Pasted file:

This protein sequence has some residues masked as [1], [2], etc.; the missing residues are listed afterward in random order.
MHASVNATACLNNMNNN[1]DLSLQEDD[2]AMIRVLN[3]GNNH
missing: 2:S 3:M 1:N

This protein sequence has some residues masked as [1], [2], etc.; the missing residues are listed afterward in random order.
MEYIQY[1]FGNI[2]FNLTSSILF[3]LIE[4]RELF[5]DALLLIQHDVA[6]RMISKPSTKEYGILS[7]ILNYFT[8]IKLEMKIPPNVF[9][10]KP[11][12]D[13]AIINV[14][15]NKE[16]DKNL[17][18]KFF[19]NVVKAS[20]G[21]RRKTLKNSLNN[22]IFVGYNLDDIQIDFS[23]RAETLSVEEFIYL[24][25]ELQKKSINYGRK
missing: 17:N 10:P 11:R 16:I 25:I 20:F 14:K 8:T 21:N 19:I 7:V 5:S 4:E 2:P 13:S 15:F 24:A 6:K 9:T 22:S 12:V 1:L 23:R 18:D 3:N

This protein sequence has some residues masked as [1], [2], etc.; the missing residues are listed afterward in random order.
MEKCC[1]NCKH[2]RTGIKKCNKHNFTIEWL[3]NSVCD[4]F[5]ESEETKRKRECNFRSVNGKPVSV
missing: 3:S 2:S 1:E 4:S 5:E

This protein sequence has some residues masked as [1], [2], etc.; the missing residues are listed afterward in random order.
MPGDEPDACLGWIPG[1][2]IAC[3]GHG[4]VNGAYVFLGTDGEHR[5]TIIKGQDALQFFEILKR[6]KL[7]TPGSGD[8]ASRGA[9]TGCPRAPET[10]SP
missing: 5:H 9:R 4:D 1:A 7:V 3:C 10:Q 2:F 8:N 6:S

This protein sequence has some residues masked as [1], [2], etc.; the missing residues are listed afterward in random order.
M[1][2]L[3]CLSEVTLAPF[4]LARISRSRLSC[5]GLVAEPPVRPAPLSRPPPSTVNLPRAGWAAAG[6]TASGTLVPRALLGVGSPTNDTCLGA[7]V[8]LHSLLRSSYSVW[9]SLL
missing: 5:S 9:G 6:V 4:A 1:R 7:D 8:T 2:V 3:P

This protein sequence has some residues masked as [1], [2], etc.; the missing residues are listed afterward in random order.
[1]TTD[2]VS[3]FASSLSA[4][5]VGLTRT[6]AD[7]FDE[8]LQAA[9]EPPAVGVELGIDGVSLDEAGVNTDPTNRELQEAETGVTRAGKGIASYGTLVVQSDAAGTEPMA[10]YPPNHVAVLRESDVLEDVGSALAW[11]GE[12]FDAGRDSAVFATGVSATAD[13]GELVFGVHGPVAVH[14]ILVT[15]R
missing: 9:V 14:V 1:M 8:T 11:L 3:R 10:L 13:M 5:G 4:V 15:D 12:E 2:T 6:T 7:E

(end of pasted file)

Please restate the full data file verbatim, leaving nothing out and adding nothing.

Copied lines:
This protein sequence has some residues masked as [1], [2], etc.; the missing residues are listed afterward in random order.
MHASVNATACLNNMNNN[1]DLSLQEDD[2]AMIRVLN[3]GNNH
missing: 2:S 3:M 1:N

This protein sequence has some residues masked as [1], [2], etc.; the missing residues are listed afterward in random order.
MEYIQY[1]FGNI[2]FNLTSSILF[3]LIE[4]RELF[5]DALLLIQHDVA[6]RMISKPSTKEYGILS[7]ILNYFT[8]IKLEMKIPPNVF[9][10]KP[11][12]D[13]AIINV[14][15]NKE[16]DKNL[17][18]KFF[19]NVVKAS[20]G[21]RRKTLKNSLNN[22]IFVGYNLDDIQIDFS[23]RAETLSVEEFIYL[24][25]ELQKKSINYGRK
missing: 17:N 10:P 11:R 16:I 25:I 20:F 14:K 8:T 21:N 19:I 7:V 5:S 4:E 2:P 13:S 15:F 24:A 6:K 9:T 22:S 12:V 1:L 23:R 18:D 3:N

This protein sequence has some residues masked as [1], [2], etc.; the missing residues are listed afterward in random order.
MEKCC[1]NCKH[2]RTGIKKCNKHNFTIEWL[3]NSVCD[4]F[5]ESEETKRKRECNFRSVNGKPVSV
missing: 3:S 2:S 1:E 4:S 5:E

This protein sequence has some residues masked as [1], [2], etc.; the missing residues are listed afterward in random order.
MPGDEPDACLGWIPG[1][2]IAC[3]GHG[4]VNGAYVFLGTDGEHR[5]TIIKGQDALQFFEILKR[6]KL[7]TPGSGD[8]ASRGA[9]TGCPRAPET[10]SP
missing: 5:H 9:R 4:D 1:A 7:V 3:C 10:Q 2:F 8:N 6:S

This protein sequence has some residues masked as [1], [2], etc.; the missing residues are listed afterward in random order.
M[1][2]L[3]CLSEVTLAPF[4]LARISRSRLSC[5]GLVAEPPVRPAPLSRPPPSTVNLPRAGWAAAG[6]TASGTLVPRALLGVGSPTNDTCLGA[7]V[8]LHSLLRSSYSVW[9]SLL
missing: 5:S 9:G 6:V 4:A 1:R 7:D 8:T 2:V 3:P

This protein sequence has some residues masked as [1], [2], etc.; the missing residues are listed afterward in random order.
[1]TTD[2]VS[3]FASSLSA[4][5]VGLTRT[6]AD[7]FDE[8]LQAA[9]EPPAVGVELGIDGVSLDEAGVNTDPTNRELQEAETGVTRAGKGIASYGTLVVQSDAAGTEPMA[10]YPPNHVAVLRESDVLEDVGSALAW[11]GE[12]FDAGRDSAVFATGVSATAD[13]GELVFGVHGPVAVH[14]ILVT[15]R
missing: 9:V 14:V 1:M 8:T 11:L 3:R 10:L 13:M 5:G 4:V 15:D 12:E 2:T 6:T 7:E